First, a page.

It didn’t come by way of penalties, but the Marauders’ most recent OUA Championship lost none of its luster by wrapping up in 90 minutes.
Playing against the same Varsity Blues squad that they defeated from the penalty spot two seasons ago to claim the provincial title, McMaster notched their second OUA crown in three years with a 3-1 victory in the Nov. 6 final.
The Sunday triumph came in a radically different fashion from that of 2009, as the Marauders convincingly played their way to the top of the provincial field. Unlike their Cinderella run of two years ago, the Maroon and Grey entered play at this season’s Final Four in Ottawa as a known quantity.
McMaster had comfortably beaten the upstart Guelph Gryphons in their quarterfinal contest a week before, and continued their strong play into the provincial championship tournament.
After a hard fought semifinal encounter with the Carleton Ravens saw the team pull through from the penalty spot, the Marauders came up against familiar opposition on the OUA’s highest stage.
Thanks to a pair of goals from sophomore striker Paterson Farrell and a solo effort from rookie Brandon Gutierrez, McMaster’s latest tilt against the Varsity Blues would be much less suspenseful than its last.
For several Marauders, the celebratory scenes on Sunday were reminiscent of those that erupted at the conclusion of the team’s improbable 2009 title run. Team captain Anthony Costa – who was named to the All-Canadian First Team on Nov. 9 – believes that both championships are valuable for their own reasons.
“Our first title was built on the concept of working very hard defensively,” said the fifth-year senior. “Having said that, we had a very strong team spirit as well, and in the first two playoff games we had to come back from behind to win them in shootouts.
“This year, we realized that attack was our best form of defence. I feel that our team perfected the three pillars of football: fluid attacking, solid defending and swift counter-attacking. We made sure that everyone was love and cared about, and the scenes at the final whistle really highlighted that.”
For Costa, the manner of his team’s victory this time around highlights the quality of a squad that has been among the most lethal in the province for the entirety of the 2011 campaign.
“I don’t mind winning games in shootouts, but I was glad that we ended the final this year in regulation,” said the captain. “That should silence the doubters if there were any at this point. We clinched the title in 90 minutes and fully deserved it.
“Our football this weekend was exquisite at times.”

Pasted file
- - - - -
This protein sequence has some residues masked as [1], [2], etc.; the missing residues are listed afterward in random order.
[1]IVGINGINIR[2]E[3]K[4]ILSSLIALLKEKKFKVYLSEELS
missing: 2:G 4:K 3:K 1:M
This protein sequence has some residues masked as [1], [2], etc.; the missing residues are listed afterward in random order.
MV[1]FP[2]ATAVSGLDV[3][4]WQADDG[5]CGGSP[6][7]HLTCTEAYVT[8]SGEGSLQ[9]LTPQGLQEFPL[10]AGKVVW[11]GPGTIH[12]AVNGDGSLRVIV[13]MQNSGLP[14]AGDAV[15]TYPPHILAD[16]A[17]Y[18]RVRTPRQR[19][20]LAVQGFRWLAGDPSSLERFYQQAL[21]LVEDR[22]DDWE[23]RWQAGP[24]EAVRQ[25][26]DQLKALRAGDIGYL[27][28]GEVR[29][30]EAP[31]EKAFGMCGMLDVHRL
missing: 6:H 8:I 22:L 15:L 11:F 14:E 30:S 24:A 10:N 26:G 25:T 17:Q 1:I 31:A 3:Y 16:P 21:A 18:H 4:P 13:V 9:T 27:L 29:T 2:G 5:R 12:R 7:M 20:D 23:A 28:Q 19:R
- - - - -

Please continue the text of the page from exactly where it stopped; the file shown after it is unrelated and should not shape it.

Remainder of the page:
The result of that quality play sees the Marauders jet across the country to Victoria to take part in the CIS Championships beginning on Nov. 10 and ending with the conclusion of the final rounds on Nov. 13.
The Maroon and Grey will take added confidence into their westward journey this weekend as the squad boasts seven players with experience of the team’s 2009 appearance at the national level.
Costa believes that the value of that experience lies in knowing the level of focus and determination needed to compete with the best teams in the country.
“Previous experience in the CIS championships will only emphasize how difficult the tournament will be and that concentration will be needed as soon as the flight lands,” said McMaster’s stalwart defender. “These are the eight best teams in Canada and everyone has an equal shot at the title. We know what needs to be done, and having beaten York and Toronto this season, we feel our chances are good.”
The Marauders’ first opponents will hail from the east coast, coming in the form of the Cape Breton Capers.
The Nova Scotian squad finished their conference season with only a single loss to their name, and was ranked second in the final CIS top-ten of the campaign.
The two teams also have a measure of history, as the Capers dealt McMaster a defeat in the consolation round of the 2009 tournament. Despite the stiff challenge ahead, the Marauder captain argues that opposition counts for little at an event as prestigious as the national tournament.
“To be the best you have to beat the best,” said Costa. “CBU are a very talented team. We lost to them in the consolation round two years ago and they still have a handful of players from that team, including one from an English academy and a couple members of the Bermudan national team.”
“But our style has brought us here as OUA champions, so we need to execute those three pillars of football to the best of our ability. If that happens, I don’t see why we can’t return as national champions.”
Costa and his teammates will be hoping that such execution will be good enough to propel them past the best in the country this weekend. They begin their bid for the national title on Nov. 10 against the Capers.